Even to fans of small buildings and compact architecture, concession stands tend not to stand out from the crowd. The new stand, dubbed Chop Stick, at 100 Acres: The Virginia B. Fairbanks Art and Nature Park in Indiana can't fail to be noticed, however; mainly on account of that whole tree poking horizontally through the middle of it. There's a little more to the design than that, thankfully.
The tree in question is a 100-foot (30-meter) Yellow Poplar: Indiana's state tree. Its wood is prized for its fine grain, though it's more commonly put to use in furniture making.
The notable thing about this build is that designer visiondivision has sought to be "respectful" of the tree by putting every part of it to use. The specimen was located and felled from woods near Anderson, some 35 miles away.
So, look carefully at the trunk of the tree which obviously forms the main crossbeam of the stand (and some beam it is too), and you'll notice that large sections of timber have been removed with which to built the actual building's frame, as well as providing the supporting beams for the entire structure and the wood for the seats of the swings that hang from the tree either side of the kiosk.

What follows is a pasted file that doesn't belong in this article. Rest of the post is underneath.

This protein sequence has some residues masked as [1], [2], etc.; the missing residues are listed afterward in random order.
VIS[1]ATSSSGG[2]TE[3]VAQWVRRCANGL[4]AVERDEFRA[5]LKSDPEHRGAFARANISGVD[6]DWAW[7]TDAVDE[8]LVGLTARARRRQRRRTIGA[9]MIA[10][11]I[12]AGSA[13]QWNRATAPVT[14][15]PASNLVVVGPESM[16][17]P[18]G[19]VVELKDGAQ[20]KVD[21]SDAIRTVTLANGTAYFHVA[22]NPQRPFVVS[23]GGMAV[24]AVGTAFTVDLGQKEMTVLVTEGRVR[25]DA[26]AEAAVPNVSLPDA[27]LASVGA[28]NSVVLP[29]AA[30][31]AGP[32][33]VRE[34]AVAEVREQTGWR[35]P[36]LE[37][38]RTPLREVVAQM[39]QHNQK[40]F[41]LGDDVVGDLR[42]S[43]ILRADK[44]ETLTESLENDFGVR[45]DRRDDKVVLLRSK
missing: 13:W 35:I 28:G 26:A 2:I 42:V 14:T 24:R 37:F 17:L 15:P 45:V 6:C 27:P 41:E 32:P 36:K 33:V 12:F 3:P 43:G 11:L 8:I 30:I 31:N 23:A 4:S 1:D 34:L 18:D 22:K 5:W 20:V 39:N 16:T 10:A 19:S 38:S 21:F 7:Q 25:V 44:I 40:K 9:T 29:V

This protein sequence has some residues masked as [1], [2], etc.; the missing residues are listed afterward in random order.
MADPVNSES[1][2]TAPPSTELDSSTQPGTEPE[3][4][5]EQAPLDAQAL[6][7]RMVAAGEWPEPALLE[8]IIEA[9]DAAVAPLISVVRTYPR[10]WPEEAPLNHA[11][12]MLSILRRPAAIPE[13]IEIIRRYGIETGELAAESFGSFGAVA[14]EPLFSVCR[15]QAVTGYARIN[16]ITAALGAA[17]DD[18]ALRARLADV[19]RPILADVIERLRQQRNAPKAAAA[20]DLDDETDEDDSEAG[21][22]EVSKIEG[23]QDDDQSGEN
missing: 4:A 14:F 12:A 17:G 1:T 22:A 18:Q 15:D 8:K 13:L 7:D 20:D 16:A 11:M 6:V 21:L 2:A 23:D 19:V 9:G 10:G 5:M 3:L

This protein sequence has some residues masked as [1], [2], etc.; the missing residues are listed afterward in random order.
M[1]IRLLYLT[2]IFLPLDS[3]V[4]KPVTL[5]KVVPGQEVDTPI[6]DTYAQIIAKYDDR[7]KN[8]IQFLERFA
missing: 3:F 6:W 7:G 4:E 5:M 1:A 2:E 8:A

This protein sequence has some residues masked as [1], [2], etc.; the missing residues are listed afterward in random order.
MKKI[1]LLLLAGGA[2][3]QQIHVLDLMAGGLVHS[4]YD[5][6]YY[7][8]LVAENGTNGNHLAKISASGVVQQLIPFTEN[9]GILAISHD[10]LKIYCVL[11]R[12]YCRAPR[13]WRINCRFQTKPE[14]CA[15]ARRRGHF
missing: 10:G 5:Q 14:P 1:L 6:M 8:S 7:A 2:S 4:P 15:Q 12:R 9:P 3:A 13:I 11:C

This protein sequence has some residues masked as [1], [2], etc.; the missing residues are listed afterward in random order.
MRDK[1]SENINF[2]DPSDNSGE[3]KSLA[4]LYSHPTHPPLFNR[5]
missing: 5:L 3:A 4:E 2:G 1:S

Bark was stripped from the trunk of the tree, kiln-dried and applied as a natural shingle outer skin for the concession stand.
Leaves and flowers from the tree were pressed to form ornamental decorations embedded into the stand's front windows. Edible Yellow Poplar syrup was made from extracts from the tree to be sold in the stand.
Yellow Poplar isn't typically used for outdoor construction projects, though small, low-cost structures such as this are forcing the redifnition of what is and what is not a viable building material. Though it will be interesting to see how the stand weathers the years, thanks to what appears to be a light ecological footprint, it has very little to prove in respect of longevity.
Chop Stick opened to the public back in June.